Houstoun’s stupendous feat in first of the final trilogy of Beethoven sonata recitals

Chamber Music New Zealand  Beethoven reCYCLE 2013: Programme Five

Sonata no.2 in A, Op.2 no.2
Sonata no.8 in C minor, Op.13 ‘Pathétique’
Sonata no.18 in E flat, Op.31 no.3 “La Chasse’
Sonata no.30 in E, Op.109

Michael Houstoun (piano)

Michael Fowler Centre

Friday 8 November 2013, 7.30pm

How does one express in words the riches of hearing Beethoven’s incomparable piano sonatas superbly played?

The only real drawback to the performance was the fact of it having to be held in the Michael Fowler Centre due to the earthquake strengthening of the Town Hall, in which building is also located the Ilott
Theatre, where the first (April) concerts in this series were held.

Sensibly, much of the auditorium was roped off, so that the audience was concentrated in the central and left side sections of the downstairs seating.  In his introductory remarks, Euan Murdoch (Chief Executive, Chamber Music New Zealand) assured us that the audience of approximately 500 would fill the Wigmore Hall in London, venue for so many recitals and chamber music concerts.

However, there was some effect of such a cavernous space on the sound the audience received, despite a lower platform below the main stage being used, as it was for the Goldner Quartet in September, that  brought pianist and audience somewhat closer together.

Though the early sonata that opened the concert (1794-95) has the style and format of a classical sonata, the content is such that it could not have been written by Haydn (its dedicatee) or Mozart.  As
Charlotte Wilson said in her introductory talk, Beethoven’s distinctive contrasts between soft and loud, staccato and legato, were in full evidence, with moments of great delicacy contrasting with bravura passages.

The chorale-like opening of the second movement is satisfying and solemn, and develops through a delightful transition before the firm steps of the opening return.  Further variation in grimmer mode
follows, then a gentler, almost dance-like version.

The third movement is a joy, and Houstoun’s lightness of touch made the most of every phrase, while in the extended rondo final movement Houstoun’s facility allowed Beethoven’s beauties to reveal themselves.

The well-known Pathétique sonata would have been demanding and even puzzling at its first hearing, though written only four years after the sonata we heard first.  Here we had no mechanical performance; there were rubati and slight variations of tempi in the first movement, which Beethoven would surely have approved.  After the opening (grave), the allegro molto was indeed fast, with just an occasional loss of clarity.  The vast majority of its magical characteristics were all there.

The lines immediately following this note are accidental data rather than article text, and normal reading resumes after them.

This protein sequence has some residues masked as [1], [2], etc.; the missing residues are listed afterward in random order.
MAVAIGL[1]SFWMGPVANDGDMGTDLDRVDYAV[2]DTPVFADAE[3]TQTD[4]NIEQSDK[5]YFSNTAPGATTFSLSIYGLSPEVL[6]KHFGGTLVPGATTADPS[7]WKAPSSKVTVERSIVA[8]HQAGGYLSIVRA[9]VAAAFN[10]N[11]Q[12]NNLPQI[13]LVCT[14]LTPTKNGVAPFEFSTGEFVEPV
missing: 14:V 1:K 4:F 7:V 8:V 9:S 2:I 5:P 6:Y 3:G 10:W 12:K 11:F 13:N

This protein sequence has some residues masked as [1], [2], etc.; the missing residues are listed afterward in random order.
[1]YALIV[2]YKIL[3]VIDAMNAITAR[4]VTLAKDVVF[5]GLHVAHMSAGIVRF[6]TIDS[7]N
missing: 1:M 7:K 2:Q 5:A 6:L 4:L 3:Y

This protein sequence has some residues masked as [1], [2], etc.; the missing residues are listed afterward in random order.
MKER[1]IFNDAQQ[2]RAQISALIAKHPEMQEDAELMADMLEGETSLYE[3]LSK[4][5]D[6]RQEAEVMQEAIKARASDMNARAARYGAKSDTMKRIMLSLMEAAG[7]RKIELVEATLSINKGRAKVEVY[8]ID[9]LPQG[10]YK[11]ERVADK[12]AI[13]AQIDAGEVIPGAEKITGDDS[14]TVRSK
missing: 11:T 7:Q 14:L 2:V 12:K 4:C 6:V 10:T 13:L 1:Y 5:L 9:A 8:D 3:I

As is usual with Michael Houstoun’s playing, one was unaware of the sustaining pedal, so judiciously is it used.  The gorgeous slow movement displayed pianism at its finest.  Houstoun never succumbed to a romantic rendition, yet instilled the music with plenty of feeling.

The final movement, another rondo, was again pretty fast just a shade too much so for me.  I found that at this tempo the odd note clattered rather than sounded fully in the way that most of its fellows did.  But Beethoven’s effects were there for all to hear.

‘La Chasse’ (1802) is one of my favourite sonatas, especially the minuet, for which years ago in a youthful romantic phase I wrote words.  As with the first sonata, this being after the interval, it took a
little time to become accustomed to the sound in the Michael Fowler Centre acoustic, but again the strangeness soon wore off.

This was a cheerful chase.  Surely the prey would not want to be caught, so that it could continue to listen to this wonderful music!   The second movement’s running opening has the music always going somewhere, and the little strophes that interrupt don’t stop the genial progress for long.

The minuet and trio were as enchanting as ever  more so than in the hands of some pianists.  I don’t know when I last heard this sonata in a live concert; I found it a joyful and fulfilling experience. The skill in the modulations of the last movement were breathtaking.

Finally to late Beethoven  1820, to be precise. The opening probably suffered the most from the acoustic, but again, one’s ears adapted, and the ripple of calm yet lyrical notes soon found the right receptors.  Soon the driving, burning talent of Beethoven breaks through the calm, only to alternate with it in episodes.

The prestissimo second movement is short and also episodic.  Then comes the sublime slow opening of the final movement.  Its nostalgic and contemplative quality summons up thoughts of what might have been in Beethoven’s mind at this stage of his life.  This is one of the many treasures that the composer has given us; such expressive beauty!

The variations are a considerable tour de force, but several are of a slower pace, rather than increasing the
prestidigitation.  The return of the theme at the end made for an exquisite close to an evening of music that transported one; magical and peaceful.

To have all 32 sonatas under the fingers and in the brain, as Houstoun has, is a stupendous feat, and  much appreciated by the attentive audience.  The experience of hearing these sonatas in such
capable hands was elevating and joyous.


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